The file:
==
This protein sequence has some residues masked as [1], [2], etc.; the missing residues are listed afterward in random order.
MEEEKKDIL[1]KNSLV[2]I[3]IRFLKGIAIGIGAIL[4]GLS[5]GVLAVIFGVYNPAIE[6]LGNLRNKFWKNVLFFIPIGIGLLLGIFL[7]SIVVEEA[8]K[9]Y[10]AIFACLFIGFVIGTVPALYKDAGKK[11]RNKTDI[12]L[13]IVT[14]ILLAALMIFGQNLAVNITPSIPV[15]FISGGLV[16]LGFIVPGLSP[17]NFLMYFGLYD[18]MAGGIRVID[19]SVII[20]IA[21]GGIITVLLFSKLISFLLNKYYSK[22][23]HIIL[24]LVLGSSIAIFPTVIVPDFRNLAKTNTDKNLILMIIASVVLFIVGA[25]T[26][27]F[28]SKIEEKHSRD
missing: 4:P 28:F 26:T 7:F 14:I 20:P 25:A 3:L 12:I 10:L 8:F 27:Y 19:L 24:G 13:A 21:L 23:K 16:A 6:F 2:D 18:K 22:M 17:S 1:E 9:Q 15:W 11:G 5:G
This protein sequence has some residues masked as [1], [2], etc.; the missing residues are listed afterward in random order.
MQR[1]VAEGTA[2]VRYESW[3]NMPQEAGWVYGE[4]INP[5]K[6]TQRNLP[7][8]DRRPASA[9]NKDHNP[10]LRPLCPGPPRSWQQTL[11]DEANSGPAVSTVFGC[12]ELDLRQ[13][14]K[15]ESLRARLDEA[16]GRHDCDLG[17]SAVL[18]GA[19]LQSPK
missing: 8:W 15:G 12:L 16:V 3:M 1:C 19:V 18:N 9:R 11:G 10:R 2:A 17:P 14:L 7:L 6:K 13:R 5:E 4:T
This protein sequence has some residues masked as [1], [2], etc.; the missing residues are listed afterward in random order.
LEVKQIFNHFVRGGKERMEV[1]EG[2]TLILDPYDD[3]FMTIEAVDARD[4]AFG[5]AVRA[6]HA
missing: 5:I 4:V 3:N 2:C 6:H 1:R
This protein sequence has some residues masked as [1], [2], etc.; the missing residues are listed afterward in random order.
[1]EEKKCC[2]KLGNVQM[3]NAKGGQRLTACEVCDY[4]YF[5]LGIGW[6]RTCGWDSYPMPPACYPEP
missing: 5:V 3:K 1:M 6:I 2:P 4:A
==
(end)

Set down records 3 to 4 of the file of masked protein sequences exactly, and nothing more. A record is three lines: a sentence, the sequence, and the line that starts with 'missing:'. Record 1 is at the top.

This protein sequence has some residues masked as [1], [2], etc.; the missing residues are listed afterward in random order.
LEVKQIFNHFVRGGKERMEV[1]EG[2]TLILDPYDD[3]FMTIEAVDARD[4]AFG[5]AVRA[6]HA
missing: 5:I 4:V 3:N 2:C 6:H 1:R
This protein sequence has some residues masked as [1], [2], etc.; the missing residues are listed afterward in random order.
[1]EEKKCC[2]KLGNVQM[3]NAKGGQRLTACEVCDY[4]YF[5]LGIGW[6]RTCGWDSYPMPPACYPEP
missing: 5:V 3:K 1:M 6:I 2:P 4:A